We are hiring for an undergraduate researcher:
We are seeking an undergraduate researcher to assist with work in the Bonassar Lab on cartilage lubrication. Broadly, our lab is interested in understanding the development of osteoarthritis (OA) and discovering new treatments. Cartilage is lubricated by synovial fluid, which enables the tissue to resist wear over millions of loading cycles over the course of a lifetime. One hallmark of osteoarthritis (OA) is a decrease in the ability of synovial fluid within the joint space to lubricate cartilage, which causes cell death and increased wear of the tissue. Consequently, there are several products on the market to improve the lubricating properties of synovial fluid. However, there are many open questions regarding synovial fluid in OA and optimal treatments for OA.
Our lab seeks to answer these questions using mechanical engineering and biomedical engineering skill sets. We study the mechanical properties of synovial fluid using our lab’s custom tribometer, which can measure friction coefficients of cartilage, and rheometers, which measure the viscosity of fluids. We also have strong collaborations with clinicians and an industry partner. As an undergraduate researcher, you would be expected to perform experiments on the tribometer and rheometer, perform analysis of these data, and present them in small group meetings. This research has a strong potential for publication and presentation at national-level conferences. The ideal candidate would have a strong background in solid mechanics, a familiarity with instrumentation for measuring mechanical properties or load cells/strain gages, proficiency in MATLAB and statistics, and prior wet lab experience.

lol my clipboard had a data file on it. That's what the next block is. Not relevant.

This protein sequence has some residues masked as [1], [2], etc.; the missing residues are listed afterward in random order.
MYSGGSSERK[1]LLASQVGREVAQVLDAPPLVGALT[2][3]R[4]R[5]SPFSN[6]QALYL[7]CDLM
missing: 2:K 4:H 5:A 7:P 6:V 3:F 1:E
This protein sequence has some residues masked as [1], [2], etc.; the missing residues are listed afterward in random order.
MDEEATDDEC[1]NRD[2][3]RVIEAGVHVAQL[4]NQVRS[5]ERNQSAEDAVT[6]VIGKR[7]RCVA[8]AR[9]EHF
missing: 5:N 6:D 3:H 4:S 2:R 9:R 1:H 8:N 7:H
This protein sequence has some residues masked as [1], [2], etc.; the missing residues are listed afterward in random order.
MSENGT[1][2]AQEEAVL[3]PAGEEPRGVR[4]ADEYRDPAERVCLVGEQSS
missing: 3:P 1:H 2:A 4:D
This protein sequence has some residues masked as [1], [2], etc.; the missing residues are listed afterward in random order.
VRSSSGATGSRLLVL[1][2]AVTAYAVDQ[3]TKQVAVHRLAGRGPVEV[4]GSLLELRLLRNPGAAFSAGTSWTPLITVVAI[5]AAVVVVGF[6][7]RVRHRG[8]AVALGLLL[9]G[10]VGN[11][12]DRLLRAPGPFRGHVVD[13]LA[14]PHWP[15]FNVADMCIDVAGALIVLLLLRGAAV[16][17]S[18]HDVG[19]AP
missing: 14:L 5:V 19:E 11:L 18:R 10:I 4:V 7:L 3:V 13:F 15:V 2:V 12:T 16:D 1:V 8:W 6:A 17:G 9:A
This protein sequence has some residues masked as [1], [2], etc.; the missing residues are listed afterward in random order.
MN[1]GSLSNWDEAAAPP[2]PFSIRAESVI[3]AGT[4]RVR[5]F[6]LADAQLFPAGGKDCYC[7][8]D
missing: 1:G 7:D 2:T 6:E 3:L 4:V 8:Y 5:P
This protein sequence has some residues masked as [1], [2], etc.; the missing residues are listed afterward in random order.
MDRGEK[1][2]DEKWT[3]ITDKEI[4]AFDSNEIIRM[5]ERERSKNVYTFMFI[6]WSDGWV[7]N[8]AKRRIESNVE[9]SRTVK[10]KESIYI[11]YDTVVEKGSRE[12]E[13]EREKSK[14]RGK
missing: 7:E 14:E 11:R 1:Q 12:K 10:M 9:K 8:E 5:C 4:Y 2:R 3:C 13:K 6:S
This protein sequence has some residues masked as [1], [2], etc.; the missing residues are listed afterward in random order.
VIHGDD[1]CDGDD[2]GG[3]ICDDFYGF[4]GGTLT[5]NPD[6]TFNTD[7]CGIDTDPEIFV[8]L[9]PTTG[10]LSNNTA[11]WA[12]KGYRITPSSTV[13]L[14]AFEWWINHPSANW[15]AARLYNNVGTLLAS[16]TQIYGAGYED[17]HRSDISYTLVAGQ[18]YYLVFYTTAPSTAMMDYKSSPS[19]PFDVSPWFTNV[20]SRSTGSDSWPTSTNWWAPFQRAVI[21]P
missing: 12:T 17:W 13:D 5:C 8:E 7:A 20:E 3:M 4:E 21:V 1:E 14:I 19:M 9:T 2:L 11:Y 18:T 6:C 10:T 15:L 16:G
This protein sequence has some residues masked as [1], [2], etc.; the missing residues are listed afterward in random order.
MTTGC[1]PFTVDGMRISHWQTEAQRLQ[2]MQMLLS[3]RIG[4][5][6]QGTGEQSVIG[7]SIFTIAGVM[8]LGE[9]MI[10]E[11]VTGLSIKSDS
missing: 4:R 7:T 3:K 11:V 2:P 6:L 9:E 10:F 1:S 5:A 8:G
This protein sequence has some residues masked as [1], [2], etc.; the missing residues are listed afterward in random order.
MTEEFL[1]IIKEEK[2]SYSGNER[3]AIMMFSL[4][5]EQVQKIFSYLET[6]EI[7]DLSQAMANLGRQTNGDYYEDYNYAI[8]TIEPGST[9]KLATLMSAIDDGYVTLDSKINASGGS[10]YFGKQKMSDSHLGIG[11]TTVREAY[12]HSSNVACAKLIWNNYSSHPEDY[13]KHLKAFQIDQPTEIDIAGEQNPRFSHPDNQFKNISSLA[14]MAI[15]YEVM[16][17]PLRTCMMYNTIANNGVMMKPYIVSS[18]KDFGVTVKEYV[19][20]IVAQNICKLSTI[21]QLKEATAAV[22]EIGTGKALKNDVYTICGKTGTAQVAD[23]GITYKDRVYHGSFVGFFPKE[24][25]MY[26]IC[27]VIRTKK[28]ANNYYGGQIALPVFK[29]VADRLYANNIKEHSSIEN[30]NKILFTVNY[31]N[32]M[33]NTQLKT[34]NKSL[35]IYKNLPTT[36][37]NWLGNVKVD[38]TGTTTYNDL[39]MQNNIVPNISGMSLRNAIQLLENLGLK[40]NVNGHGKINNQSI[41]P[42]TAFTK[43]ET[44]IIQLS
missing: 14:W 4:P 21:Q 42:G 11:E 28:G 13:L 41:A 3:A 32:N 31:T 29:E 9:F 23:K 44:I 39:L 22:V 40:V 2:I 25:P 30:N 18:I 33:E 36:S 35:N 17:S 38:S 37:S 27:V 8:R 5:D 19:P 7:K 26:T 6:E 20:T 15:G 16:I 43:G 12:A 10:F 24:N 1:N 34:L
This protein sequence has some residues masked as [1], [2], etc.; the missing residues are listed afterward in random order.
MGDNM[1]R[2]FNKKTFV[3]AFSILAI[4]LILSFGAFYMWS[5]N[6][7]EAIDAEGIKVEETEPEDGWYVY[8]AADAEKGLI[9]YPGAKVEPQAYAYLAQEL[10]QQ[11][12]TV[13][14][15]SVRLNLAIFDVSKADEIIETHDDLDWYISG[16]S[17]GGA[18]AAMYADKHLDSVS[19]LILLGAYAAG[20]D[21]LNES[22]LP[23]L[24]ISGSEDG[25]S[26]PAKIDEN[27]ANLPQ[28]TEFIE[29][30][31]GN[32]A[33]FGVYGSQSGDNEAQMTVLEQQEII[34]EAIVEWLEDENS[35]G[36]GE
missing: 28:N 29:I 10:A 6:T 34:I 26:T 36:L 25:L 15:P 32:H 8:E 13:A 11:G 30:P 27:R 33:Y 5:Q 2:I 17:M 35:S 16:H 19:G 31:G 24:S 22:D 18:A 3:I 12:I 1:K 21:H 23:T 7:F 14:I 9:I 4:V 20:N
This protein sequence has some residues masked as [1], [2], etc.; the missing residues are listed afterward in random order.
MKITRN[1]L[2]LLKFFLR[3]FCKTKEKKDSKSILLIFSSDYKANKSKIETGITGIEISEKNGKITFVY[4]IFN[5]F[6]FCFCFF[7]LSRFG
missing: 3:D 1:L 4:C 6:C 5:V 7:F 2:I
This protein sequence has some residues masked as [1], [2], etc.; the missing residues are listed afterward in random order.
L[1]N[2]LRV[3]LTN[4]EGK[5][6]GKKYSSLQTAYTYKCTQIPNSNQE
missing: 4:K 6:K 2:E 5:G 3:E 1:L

If you are interested in learning more, please take a look at some of the following publications:
- Custom tribometer: https://www.
sciencedirect.com/science/ article/pii/S0021929008001681? via%3Dihub
- Synovial fluid in disease: https://www.ors.org/
- Friction and tissue health: https://www.
sciencedirect.com/science/ article/pii/S0021929018302938? via%3Dihub